That phrase comes from Australian Lt. Col. David Kilcullen (here), and a week ago I linked to a quote from a U.S. Army officer who was fairly candid about the effect that arming the tribes is likely to have on the balance of power in Iraq. "The grass-roots level will force change at the top," he suggested, "because if they do not act on it, they will get overrun."
Quite so. And does the Maliki government understand this threat? Via Cernig, AP reporter Diaa Hadid makes it clear that they do indeed:
Iraq's Shiite-led government declared Saturday that after restive areas are calmed it will disband Sunni groups battling Islamic extremists because it does not want them to become a separate military force.The Maliki government has made similar noises in the past, but this is by far the most unequivocal they've ever been about it. And needless to say, the Sunni leaders are having none of it. There's exactly zero chance that they will ever voluntarily disband their "Concerned Local Citizens" groups.
....The statement from Defense Minister Abdul-Qadir al-Obaidi was the government's most explicit declaration yet of its intent to eventually dismantle the groups backed and funded by the United States as a vital tool for reducing violence.
"We completely, absolutely reject the [Sunni] Awakening becoming a third military organization,'' al-Obaidi said at a news conference.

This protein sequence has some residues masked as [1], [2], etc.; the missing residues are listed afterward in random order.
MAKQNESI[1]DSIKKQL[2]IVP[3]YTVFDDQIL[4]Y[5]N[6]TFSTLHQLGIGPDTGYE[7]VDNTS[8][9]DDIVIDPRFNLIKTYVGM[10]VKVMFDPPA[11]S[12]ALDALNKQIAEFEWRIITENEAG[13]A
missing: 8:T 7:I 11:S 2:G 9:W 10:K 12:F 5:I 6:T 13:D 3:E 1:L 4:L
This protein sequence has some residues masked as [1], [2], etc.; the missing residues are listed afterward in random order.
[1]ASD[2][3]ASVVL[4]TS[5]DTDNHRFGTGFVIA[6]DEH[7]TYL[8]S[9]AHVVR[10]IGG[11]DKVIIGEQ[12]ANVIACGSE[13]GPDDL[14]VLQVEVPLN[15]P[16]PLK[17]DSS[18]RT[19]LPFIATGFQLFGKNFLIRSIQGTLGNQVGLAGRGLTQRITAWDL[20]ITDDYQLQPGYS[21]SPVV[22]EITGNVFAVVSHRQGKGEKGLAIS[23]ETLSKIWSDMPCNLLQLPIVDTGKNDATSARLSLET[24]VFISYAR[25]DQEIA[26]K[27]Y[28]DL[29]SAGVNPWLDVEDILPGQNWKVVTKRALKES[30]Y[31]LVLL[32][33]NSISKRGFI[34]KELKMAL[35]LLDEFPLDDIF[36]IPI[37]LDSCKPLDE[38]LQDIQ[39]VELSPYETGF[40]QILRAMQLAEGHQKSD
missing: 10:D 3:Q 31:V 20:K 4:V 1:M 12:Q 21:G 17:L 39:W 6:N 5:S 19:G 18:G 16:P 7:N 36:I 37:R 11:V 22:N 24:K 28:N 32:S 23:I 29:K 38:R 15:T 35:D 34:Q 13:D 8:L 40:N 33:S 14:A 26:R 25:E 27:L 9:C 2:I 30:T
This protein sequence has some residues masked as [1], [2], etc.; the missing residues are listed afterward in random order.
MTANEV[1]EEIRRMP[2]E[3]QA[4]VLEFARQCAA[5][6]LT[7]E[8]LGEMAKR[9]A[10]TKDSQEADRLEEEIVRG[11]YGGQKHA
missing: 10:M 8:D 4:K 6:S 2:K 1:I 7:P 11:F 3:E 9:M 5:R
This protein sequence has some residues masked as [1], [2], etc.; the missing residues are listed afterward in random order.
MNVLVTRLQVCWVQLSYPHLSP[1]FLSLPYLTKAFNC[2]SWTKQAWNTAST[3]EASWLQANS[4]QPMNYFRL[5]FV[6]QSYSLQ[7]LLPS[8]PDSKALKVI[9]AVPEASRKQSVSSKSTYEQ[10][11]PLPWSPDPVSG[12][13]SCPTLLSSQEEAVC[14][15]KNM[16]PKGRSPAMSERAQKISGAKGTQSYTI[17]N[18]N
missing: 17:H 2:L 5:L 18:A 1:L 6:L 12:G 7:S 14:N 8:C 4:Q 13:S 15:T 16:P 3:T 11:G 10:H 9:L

He added that the groups would also not be allowed to have any infrastructure, such as a headquarters building, that would give them long-term legitimacy. "We absolutely reject that,'' al-Obaidi said.
Who knows? Maybe this is posturing more than anything else. Maybe Petraeus and Crocker can work some magic that will defuse all this. But a year from now, if the Iraqi civil war is raging once again, this is where it will have started.
UPDATE: In the New York Times, Alissa Rubin and Damien Cave have a long overview piece on the current status of the Awakening. Money quote: "The Americans are haunted by the possibility that Iraq could go the way of Afghanistan, where Americans initially bought the loyalty of tribal leaders only to have some of them gravitate back to the Taliban when the money stopped." The whole thing is worth a read.